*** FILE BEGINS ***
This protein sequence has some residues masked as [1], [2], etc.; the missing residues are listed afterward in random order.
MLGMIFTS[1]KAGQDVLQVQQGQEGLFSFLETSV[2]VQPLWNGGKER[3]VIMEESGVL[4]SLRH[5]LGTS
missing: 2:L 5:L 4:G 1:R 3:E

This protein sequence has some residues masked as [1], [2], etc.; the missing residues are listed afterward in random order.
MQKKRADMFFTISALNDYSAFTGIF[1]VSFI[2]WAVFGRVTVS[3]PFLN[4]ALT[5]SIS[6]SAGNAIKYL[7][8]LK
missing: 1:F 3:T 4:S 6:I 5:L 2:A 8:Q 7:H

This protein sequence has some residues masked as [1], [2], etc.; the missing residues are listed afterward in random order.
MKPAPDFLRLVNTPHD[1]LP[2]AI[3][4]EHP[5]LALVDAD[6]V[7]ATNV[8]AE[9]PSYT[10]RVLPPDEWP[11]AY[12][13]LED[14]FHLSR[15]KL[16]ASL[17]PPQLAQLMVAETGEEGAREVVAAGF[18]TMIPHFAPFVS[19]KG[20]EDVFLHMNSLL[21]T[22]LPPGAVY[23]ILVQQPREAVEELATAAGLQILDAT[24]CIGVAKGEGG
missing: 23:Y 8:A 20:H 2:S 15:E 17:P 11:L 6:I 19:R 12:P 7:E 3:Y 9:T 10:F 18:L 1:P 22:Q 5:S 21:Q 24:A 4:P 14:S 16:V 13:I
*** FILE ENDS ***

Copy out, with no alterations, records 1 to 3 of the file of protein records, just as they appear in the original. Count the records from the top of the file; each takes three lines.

This protein sequence has some residues masked as [1], [2], etc.; the missing residues are listed afterward in random order.
MLGMIFTS[1]KAGQDVLQVQQGQEGLFSFLETSV[2]VQPLWNGGKER[3]VIMEESGVL[4]SLRH[5]LGTS
missing: 2:L 5:L 4:G 1:R 3:E

This protein sequence has some residues masked as [1], [2], etc.; the missing residues are listed afterward in random order.
MQKKRADMFFTISALNDYSAFTGIF[1]VSFI[2]WAVFGRVTVS[3]PFLN[4]ALT[5]SIS[6]SAGNAIKYL[7][8]LK
missing: 1:F 3:T 4:S 6:I 5:L 2:A 8:Q 7:H

This protein sequence has some residues masked as [1], [2], etc.; the missing residues are listed afterward in random order.
MKPAPDFLRLVNTPHD[1]LP[2]AI[3][4]EHP[5]LALVDAD[6]V[7]ATNV[8]AE[9]PSYT[10]RVLPPDEWP[11]AY[12][13]LED[14]FHLSR[15]KL[16]ASL[17]PPQLAQLMVAETGEEGAREVVAAGF[18]TMIPHFAPFVS[19]KG[20]EDVFLHMNSLL[21]T[22]LPPGAVY[23]ILVQQPREAVEELATAAGLQILDAT[24]CIGVAKGEGG
missing: 23:Y 8:A 20:H 2:S 15:E 17:P 11:L 6:I 19:R 12:P 7:E 3:Y 9:T 10:F 18:L 1:P 22:Q 5:S 21:Q 24:A 4:P 14:S 16:V 13:I